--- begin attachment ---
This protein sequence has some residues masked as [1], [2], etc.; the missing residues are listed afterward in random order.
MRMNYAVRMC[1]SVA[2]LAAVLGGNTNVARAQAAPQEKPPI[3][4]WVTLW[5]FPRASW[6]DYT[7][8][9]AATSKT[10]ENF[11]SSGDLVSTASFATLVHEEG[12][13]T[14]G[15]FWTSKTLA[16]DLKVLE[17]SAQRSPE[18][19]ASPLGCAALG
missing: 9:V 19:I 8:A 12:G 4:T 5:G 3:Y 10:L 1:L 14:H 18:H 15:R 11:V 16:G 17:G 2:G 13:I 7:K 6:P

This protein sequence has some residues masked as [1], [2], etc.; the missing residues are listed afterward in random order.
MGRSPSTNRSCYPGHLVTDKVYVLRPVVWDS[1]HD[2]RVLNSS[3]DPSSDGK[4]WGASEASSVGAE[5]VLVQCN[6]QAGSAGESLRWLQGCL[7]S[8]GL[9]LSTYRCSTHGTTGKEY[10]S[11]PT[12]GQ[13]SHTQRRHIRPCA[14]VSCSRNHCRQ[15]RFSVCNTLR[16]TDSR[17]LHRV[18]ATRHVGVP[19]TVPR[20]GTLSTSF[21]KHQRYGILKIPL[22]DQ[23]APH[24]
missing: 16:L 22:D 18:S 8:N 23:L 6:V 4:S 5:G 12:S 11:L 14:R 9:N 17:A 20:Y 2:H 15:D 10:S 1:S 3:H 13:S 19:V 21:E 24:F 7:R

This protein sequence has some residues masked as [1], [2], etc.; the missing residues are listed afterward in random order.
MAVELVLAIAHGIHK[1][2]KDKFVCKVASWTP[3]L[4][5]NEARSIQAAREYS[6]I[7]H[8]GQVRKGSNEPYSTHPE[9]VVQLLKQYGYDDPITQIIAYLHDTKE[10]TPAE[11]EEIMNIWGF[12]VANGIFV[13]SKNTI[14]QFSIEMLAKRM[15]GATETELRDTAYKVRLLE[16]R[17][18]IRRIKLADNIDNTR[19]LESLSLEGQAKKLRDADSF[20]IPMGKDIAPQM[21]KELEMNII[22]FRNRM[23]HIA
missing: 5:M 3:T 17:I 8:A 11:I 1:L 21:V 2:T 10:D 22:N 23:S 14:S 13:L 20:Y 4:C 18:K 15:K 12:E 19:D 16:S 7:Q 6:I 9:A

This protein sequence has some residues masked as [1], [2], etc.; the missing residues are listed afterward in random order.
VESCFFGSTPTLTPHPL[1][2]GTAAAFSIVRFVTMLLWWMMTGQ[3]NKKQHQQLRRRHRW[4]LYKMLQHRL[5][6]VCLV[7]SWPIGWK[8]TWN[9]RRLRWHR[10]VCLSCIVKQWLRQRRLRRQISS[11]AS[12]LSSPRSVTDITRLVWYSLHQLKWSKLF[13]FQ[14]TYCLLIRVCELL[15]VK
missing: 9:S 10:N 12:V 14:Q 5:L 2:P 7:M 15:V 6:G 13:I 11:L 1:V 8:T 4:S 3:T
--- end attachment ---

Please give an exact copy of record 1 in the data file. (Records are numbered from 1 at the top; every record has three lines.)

This protein sequence has some residues masked as [1], [2], etc.; the missing residues are listed afterward in random order.
MRMNYAVRMC[1]SVA[2]LAAVLGGNTNVARAQAAPQEKPPI[3][4]WVTLW[5]FPRASW[6]DYT[7][8][9]AATSKT[10]ENF[11]SSGDLVSTASFATLVHEEG[12][13]T[14]G[15]FWTSKTLA[16]DLKVLE[17]SAQRSPE[18][19]ASPLGCAALG
missing: 9:V 19:I 8:A 12:G 4:T 5:G 3:Y 10:L 1:L 14:H 18:H 15:R 11:V 16:G 17:G 2:G 13:I 7:K 6:P